Hollywood’s take on journalism doesn’t often look much like the real thing. But a few movies have gotten it right, and they’re at the heart of a film and discussion series at the Newseum, “Reel Journalism with Nick Clooney,” cosponsored by AU’s School of Communication, where Clooney is distinguished journalist in residence.
The joint SOC-Newseum series began this week with a showing of Broadcast News, the 1987 comedy-romance whose heroine, played by Holly Hunter, was modeled on AU graduate and 48 Hours producer Susan Zirinsky.
Zirinsky spoke at the event with veteran newsman Bob Schieffer of CBS news in a discussion led by Clooney and introduced by SOC dean Larry Kirkman. “Reel Journalism expresses the shared mission of SOC and the Newseum to use these great films to promote widespread discussion about the role of journalism in public affairs,” Kirkman said.
“The stories we tell about journalists are significant and influential because they help set our expectations for journalism in our democracy, journalism as a profession and as a public responsibility.”
The two best films about the news business, Schieffer said, are Broadcast News and Good Night, and Good Luck, directed and written by George Clooney, who also plays journalist Fred Friendly in the movie. The film star is said to have acquired his fascination for journalism from his father, Nick Clooney`, a longtime news anchor and columnist who is now teaching opinion writing and a course on influential films at SOC.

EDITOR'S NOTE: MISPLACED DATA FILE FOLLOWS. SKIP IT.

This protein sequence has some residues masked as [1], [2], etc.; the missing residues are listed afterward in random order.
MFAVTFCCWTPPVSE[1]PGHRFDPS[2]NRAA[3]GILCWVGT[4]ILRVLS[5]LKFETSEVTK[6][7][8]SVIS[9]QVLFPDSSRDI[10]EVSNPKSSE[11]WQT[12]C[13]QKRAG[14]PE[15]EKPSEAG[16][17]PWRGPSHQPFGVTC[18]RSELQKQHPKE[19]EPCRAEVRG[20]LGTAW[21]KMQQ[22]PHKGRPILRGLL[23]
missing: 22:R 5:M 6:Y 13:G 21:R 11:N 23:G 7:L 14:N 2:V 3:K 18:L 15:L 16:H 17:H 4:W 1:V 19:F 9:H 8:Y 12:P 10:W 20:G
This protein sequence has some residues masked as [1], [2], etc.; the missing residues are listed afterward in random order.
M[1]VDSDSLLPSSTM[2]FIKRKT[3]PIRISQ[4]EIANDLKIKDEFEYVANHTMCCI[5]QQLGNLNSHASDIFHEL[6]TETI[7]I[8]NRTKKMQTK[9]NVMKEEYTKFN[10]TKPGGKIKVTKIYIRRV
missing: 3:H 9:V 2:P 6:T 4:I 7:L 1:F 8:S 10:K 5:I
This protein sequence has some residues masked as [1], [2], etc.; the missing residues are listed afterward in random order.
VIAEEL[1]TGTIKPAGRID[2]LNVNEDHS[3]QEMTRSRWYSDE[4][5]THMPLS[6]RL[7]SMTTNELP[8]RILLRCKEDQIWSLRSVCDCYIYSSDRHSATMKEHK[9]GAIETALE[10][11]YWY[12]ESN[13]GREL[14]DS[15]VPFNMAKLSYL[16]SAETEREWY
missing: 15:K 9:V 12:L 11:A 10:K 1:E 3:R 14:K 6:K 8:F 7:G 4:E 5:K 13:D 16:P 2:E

Good Night, and Good Luck will also be featured in the Reel Journalism festival, along with Citizen Kane, All the President’s Men, and this week’s feature, Broadcast News, praised by the panelists as a film that is often overlooked but captures the passion that journalists feel for their work.
“A lot of people think it’s a parody or a smartly written romance. But this movie is a documentary,” Schieffer dead-panned. “It’s more like television than anything I’ve seen.”
Television journalists who are defensive about the portrayal of the anchor as charismatic but intellectually limited “should get a life,” he said.
It reflected a concern that was particularly relevant at the time the film was made, Zirinsky said. “There was a lot of worry in the 1980s that the superficial would take over,” she noted. “People came into the business who—well, the light didn’t go to the top floor. But they’re not there anymore. Substance really won out over the superficial.”
Zirinsky told of how she met with writer, director, and actor James Brooks to talk about the news business on the same day she eloped, which also happened to be during the Democratic Convention. She ended up inspiring the character of the hard-charging, deeply committed news producer, and became the technical advisor on the film.
The series is being held at the Newseum, preceded by panel discussions that reflect on the way journalism has been depicted by Hollywood in sometimes accurate and sometimes questionable ways.